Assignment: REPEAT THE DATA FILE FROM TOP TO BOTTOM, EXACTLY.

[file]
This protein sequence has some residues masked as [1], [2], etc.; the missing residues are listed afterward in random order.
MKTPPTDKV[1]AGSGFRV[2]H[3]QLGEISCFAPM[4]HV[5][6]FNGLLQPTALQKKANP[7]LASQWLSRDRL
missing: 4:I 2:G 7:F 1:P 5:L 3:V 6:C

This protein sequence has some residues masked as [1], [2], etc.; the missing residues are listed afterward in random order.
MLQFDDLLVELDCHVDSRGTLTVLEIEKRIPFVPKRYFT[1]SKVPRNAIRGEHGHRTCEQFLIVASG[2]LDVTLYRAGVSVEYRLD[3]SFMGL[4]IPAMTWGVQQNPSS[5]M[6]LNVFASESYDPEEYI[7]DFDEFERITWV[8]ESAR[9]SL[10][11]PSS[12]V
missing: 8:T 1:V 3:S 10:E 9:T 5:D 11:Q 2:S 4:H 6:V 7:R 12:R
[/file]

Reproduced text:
This protein sequence has some residues masked as [1], [2], etc.; the missing residues are listed afterward in random order.
MKTPPTDKV[1]AGSGFRV[2]H[3]QLGEISCFAPM[4]HV[5][6]FNGLLQPTALQKKANP[7]LASQWLSRDRL
missing: 4:I 2:G 7:F 1:P 5:L 3:V 6:C

This protein sequence has some residues masked as [1], [2], etc.; the missing residues are listed afterward in random order.
MLQFDDLLVELDCHVDSRGTLTVLEIEKRIPFVPKRYFT[1]SKVPRNAIRGEHGHRTCEQFLIVASG[2]LDVTLYRAGVSVEYRLD[3]SFMGL[4]IPAMTWGVQQNPSS[5]M[6]LNVFASESYDPEEYI[7]DFDEFERITWV[8]ESAR[9]SL[10][11]PSS[12]V
missing: 8:T 1:V 3:S 10:E 9:T 5:D 11:Q 2:S 4:H 6:V 7:R 12:R